are some really useful items for copying, converting, templating, and
so on. There are also commands for interacting with the user, should
that prove necessary.
Here’s the new project generator:
Let’s talk a bit about this script.
The first thing we make is the class declaration for our thor
command. The class inherits from
Thor::Group instead of from
proper. This causes the defined methods to be executed in order,
rather than creating individual sub-commands, as is the case when you
Thor. This essentially turns the command into a script,
which is how we usually want things done in a generator.
Thor::Actions in our class to give us the useful tools
for interacting with the user (
ask, etc ), as well as the
template, and so on.
In this generator, I’m using
template nearly everywhere, as it
copies a source file with
ERB directives in it and writes out the
result to the destination.
This is telling thor to expect one argument upon invocation, in this case, the name of the new ruby project.
Thor::Action arguments typically follow the convention of source, destination, and options, with passing a block if there are further things that need to be done.
The source is determined by the class method
default method ends up using the current working directory as the
source root. Redefining the class method permits the author to specify
a completely different directory to use as the source root folder.
In this case, I’ve specified the skeleton directory for new projects, which looks like that above.
This is doing a bit of munging on potential input from the user. It’s quite possible to put pretty much anything as the first argument, but what we really only want are the alpha-numeric bits, which we will consider as project name components.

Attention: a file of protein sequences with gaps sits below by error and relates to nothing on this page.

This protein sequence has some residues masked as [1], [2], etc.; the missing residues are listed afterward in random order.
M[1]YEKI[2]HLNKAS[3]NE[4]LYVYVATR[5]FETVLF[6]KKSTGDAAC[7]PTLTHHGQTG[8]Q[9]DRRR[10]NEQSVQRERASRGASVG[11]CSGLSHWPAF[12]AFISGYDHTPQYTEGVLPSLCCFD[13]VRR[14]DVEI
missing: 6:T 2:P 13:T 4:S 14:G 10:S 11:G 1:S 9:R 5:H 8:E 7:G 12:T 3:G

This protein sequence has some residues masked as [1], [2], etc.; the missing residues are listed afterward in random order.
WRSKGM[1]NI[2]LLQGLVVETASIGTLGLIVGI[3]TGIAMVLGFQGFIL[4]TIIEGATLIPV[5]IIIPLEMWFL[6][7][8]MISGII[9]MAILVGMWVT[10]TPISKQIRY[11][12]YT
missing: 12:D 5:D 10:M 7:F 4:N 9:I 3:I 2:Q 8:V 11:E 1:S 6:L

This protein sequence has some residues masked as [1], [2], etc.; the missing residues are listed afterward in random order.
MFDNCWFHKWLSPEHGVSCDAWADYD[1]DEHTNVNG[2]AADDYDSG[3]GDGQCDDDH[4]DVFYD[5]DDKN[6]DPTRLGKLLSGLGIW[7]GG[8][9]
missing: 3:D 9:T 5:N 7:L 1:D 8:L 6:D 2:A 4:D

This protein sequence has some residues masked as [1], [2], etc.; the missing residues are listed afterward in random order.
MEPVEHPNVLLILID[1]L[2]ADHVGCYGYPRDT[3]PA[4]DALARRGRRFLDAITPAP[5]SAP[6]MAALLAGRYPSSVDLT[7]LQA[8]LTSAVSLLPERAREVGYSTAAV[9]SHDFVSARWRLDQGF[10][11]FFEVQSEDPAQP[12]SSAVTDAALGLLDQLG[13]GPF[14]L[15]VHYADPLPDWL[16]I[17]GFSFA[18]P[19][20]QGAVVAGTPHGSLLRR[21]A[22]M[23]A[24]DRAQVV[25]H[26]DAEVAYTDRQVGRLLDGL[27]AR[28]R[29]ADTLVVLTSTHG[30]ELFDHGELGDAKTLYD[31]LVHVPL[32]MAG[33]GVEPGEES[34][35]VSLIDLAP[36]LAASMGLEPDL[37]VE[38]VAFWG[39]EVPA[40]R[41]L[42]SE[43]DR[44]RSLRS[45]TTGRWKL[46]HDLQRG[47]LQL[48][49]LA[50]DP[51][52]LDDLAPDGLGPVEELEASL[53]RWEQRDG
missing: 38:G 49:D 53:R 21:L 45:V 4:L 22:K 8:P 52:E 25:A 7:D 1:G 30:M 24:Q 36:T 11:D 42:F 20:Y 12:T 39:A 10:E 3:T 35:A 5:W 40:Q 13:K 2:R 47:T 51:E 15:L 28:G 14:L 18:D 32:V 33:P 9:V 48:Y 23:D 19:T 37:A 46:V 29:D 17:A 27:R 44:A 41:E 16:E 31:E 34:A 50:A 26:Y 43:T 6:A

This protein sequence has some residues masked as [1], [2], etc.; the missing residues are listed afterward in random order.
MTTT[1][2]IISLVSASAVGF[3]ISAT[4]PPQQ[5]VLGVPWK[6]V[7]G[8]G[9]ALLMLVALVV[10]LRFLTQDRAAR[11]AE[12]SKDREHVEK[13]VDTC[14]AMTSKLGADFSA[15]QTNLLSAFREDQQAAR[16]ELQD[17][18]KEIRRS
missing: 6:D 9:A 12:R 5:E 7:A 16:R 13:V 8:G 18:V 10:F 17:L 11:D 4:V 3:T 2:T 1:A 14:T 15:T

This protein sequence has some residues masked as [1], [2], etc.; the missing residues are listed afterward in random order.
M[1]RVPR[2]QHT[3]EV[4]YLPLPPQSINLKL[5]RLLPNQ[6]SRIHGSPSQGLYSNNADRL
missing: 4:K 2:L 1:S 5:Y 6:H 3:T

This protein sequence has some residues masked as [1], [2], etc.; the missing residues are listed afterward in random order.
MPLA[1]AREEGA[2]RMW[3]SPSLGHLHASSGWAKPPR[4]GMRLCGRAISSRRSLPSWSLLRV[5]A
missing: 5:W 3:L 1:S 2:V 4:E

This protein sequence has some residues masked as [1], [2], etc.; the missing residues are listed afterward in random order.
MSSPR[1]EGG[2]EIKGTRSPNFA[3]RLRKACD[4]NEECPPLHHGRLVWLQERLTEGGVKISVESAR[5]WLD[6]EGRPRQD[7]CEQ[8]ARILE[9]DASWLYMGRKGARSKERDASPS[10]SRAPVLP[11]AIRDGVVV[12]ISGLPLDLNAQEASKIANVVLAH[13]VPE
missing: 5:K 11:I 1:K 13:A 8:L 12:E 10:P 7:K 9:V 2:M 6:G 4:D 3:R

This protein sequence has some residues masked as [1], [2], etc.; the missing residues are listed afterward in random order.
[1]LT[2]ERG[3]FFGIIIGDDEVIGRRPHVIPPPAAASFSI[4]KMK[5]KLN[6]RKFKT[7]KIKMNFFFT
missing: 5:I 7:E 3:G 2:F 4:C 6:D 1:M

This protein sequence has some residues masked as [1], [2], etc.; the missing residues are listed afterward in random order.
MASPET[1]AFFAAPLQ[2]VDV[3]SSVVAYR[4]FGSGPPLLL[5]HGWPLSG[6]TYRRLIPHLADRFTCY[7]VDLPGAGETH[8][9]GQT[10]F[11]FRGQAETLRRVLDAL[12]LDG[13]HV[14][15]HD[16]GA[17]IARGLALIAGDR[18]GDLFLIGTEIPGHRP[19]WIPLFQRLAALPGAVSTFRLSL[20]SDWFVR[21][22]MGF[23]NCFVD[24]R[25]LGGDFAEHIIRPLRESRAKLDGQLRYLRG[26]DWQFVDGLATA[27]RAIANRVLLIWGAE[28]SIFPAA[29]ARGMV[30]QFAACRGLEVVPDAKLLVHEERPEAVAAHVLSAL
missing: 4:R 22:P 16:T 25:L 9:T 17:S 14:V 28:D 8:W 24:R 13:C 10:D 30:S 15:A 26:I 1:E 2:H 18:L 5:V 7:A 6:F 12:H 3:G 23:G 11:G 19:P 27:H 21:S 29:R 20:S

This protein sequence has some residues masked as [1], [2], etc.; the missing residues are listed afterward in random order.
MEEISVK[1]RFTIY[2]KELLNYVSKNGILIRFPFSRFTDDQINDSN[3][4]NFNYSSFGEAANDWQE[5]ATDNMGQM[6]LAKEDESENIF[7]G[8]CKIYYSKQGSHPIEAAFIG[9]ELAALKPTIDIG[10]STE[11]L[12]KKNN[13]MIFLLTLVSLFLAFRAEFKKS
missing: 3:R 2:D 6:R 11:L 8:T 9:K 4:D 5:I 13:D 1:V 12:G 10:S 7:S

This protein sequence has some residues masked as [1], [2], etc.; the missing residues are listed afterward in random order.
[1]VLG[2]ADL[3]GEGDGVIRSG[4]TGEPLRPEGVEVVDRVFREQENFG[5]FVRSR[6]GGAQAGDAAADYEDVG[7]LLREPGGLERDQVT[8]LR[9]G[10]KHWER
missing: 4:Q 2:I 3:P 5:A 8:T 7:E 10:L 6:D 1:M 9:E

Supplying things like
Able & Louis: Go @@CRAXY@@ would end up as
["Able", "Louis", "Go", "CRAXY"]. The components are
used by later methods to construct useful names for things.
Here’s one now: out of something like
["Able", "Louis", "Go", "CRAXY"],
able_louis_go_craxy, which is a very nice name for files
and directories, where this is usually used.
The other method using
name_components, this will produce
AbleLouisGoCraxy which gives us our useful module name.
This picks up the files that we want to transfer to the root directory of the new project, translates them, and writes them to the destination’s root.
These are the “hidden” files in a directory, that begin with a “.” but are so useful. These are picked up from the source, translated, and saved to the destination with a “.” pre-pended.
The rest of the project is translated and saved into the appropriate places.
This is still pretty blunt and could use some work to make it even more useful. It works for me now quite well. Here are some additional ideas:
use a manifest
Instead of hard-coding the source file names in the methods, create a manifest that lists what files should be moved from which locations to which destinations. I think a YAML file would do this quite nicely.
allow a different skeleton
Instead of nailing the skeleton inside the thor script, pass it in as a parameter.
I am sure I’ve reimplemented the wheel…
…but I am learning from doing this. There have been many ways to make gems, command line applications, web applications, and so on. I can see using this to build jekyll pages, or an entry for a new art project I’m working on to collect images, notes, etc.
While I don’t use any sort of comment system here on the blog, feel free to leave comments at my Facebook Page or hit me up on Twitter. I’d love to hear from you.